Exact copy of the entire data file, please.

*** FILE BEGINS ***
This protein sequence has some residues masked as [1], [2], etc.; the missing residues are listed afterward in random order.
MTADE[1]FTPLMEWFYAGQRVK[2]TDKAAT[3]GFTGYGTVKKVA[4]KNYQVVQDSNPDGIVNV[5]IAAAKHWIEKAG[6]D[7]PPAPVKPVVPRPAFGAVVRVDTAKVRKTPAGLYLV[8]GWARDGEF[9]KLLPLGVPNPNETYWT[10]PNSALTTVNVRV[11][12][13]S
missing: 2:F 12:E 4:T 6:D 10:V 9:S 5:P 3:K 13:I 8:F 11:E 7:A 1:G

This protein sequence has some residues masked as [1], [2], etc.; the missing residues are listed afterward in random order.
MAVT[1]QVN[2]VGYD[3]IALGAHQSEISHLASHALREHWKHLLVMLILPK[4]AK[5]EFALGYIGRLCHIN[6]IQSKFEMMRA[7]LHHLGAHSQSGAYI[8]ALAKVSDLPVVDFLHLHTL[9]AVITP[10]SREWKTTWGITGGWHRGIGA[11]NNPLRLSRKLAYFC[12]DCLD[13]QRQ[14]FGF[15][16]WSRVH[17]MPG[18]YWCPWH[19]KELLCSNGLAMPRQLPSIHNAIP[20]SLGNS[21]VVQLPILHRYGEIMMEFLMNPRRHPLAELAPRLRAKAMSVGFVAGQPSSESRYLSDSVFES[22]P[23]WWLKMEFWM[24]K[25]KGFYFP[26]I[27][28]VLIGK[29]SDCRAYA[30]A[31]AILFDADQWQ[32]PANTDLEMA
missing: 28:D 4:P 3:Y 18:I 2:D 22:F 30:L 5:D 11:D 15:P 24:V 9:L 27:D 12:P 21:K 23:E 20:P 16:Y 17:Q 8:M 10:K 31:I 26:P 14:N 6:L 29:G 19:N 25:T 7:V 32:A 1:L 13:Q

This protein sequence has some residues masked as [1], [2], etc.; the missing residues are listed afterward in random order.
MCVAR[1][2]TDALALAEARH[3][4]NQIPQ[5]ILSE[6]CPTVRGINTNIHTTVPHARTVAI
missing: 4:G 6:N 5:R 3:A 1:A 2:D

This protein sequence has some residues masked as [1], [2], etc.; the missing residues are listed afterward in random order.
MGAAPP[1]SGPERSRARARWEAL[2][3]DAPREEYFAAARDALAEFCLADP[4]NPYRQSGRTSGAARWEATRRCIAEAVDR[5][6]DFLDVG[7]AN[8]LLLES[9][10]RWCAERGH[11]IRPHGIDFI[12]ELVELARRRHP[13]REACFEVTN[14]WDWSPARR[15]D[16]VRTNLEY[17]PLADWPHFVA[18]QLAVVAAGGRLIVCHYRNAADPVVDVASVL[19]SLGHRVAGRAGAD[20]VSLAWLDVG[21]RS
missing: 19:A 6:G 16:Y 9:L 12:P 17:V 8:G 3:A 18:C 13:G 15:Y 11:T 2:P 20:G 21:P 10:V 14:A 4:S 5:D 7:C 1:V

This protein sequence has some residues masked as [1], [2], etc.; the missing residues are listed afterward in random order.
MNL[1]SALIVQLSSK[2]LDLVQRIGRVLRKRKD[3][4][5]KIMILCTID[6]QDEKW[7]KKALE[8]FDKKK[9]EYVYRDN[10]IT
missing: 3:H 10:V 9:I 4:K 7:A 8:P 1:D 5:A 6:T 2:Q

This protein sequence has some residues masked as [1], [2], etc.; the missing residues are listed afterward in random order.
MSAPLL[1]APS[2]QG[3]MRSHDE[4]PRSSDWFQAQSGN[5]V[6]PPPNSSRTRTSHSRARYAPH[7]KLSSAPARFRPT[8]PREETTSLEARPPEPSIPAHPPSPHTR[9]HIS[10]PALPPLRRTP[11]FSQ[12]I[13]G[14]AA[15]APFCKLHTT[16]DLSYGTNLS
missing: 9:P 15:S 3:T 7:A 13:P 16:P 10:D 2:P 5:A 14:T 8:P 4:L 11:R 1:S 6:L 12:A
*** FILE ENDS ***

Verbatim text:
This protein sequence has some residues masked as [1], [2], etc.; the missing residues are listed afterward in random order.
MTADE[1]FTPLMEWFYAGQRVK[2]TDKAAT[3]GFTGYGTVKKVA[4]KNYQVVQDSNPDGIVNV[5]IAAAKHWIEKAG[6]D[7]PPAPVKPVVPRPAFGAVVRVDTAKVRKTPAGLYLV[8]GWARDGEF[9]KLLPLGVPNPNETYWT[10]PNSALTTVNVRV[11][12][13]S
missing: 2:F 12:E 4:T 6:D 10:V 9:S 5:P 3:K 13:I 8:F 11:E 7:A 1:G

This protein sequence has some residues masked as [1], [2], etc.; the missing residues are listed afterward in random order.
MAVT[1]QVN[2]VGYD[3]IALGAHQSEISHLASHALREHWKHLLVMLILPK[4]AK[5]EFALGYIGRLCHIN[6]IQSKFEMMRA[7]LHHLGAHSQSGAYI[8]ALAKVSDLPVVDFLHLHTL[9]AVITP[10]SREWKTTWGITGGWHRGIGA[11]NNPLRLSRKLAYFC[12]DCLD[13]QRQ[14]FGF[15][16]WSRVH[17]MPG[18]YWCPWH[19]KELLCSNGLAMPRQLPSIHNAIP[20]SLGNS[21]VVQLPILHRYGEIMMEFLMNPRRHPLAELAPRLRAKAMSVGFVAGQPSSESRYLSDSVFES[22]P[23]WWLKMEFWM[24]K[25]KGFYFP[26]I[27][28]VLIGK[29]SDCRAYA[30]A[31]AILFDADQWQ[32]PANTDLEMA
missing: 28:D 4:P 3:Y 18:I 2:D 22:F 30:L 5:D 11:D 15:P 24:V 9:L 27:D 12:P 21:K 23:E 20:P 16:Y 17:Q 8:M 10:K 31:I 26:P 14:N 6:L 29:G 19:N 25:T 7:V 32:A 1:L 13:Q

This protein sequence has some residues masked as [1], [2], etc.; the missing residues are listed afterward in random order.
MCVAR[1][2]TDALALAEARH[3][4]NQIPQ[5]ILSE[6]CPTVRGINTNIHTTVPHARTVAI
missing: 4:G 6:N 5:R 3:A 1:A 2:D

This protein sequence has some residues masked as [1], [2], etc.; the missing residues are listed afterward in random order.
MGAAPP[1]SGPERSRARARWEAL[2][3]DAPREEYFAAARDALAEFCLADP[4]NPYRQSGRTSGAARWEATRRCIAEAVDR[5][6]DFLDVG[7]AN[8]LLLES[9][10]RWCAERGH[11]IRPHGIDFI[12]ELVELARRRHP[13]REACFEVTN[14]WDWSPARR[15]D[16]VRTNLEY[17]PLADWPHFVA[18]QLAVVAAGGRLIVCHYRNAADPVVDVASVL[19]SLGHRVAGRAGAD[20]VSLAWLDVG[21]RS
missing: 19:A 6:G 16:Y 9:L 12:P 17:V 8:G 3:A 18:C 13:G 15:Y 11:T 2:P 20:G 21:P 10:V 14:A 4:S 5:D 7:C 1:V

This protein sequence has some residues masked as [1], [2], etc.; the missing residues are listed afterward in random order.
MNL[1]SALIVQLSSK[2]LDLVQRIGRVLRKRKD[3][4][5]KIMILCTID[6]QDEKW[7]KKALE[8]FDKKK[9]EYVYRDN[10]IT
missing: 3:H 10:V 9:I 4:K 7:A 8:P 1:D 5:A 6:T 2:Q

This protein sequence has some residues masked as [1], [2], etc.; the missing residues are listed afterward in random order.
MSAPLL[1]APS[2]QG[3]MRSHDE[4]PRSSDWFQAQSGN[5]V[6]PPPNSSRTRTSHSRARYAPH[7]KLSSAPARFRPT[8]PREETTSLEARPPEPSIPAHPPSPHTR[9]HIS[10]PALPPLRRTP[11]FSQ[12]I[13]G[14]AA[15]APFCKLHTT[16]DLSYGTNLS
missing: 9:P 15:S 3:T 7:A 13:P 16:P 10:D 2:P 5:A 14:T 8:P 4:L 11:R 1:S 6:L 12:A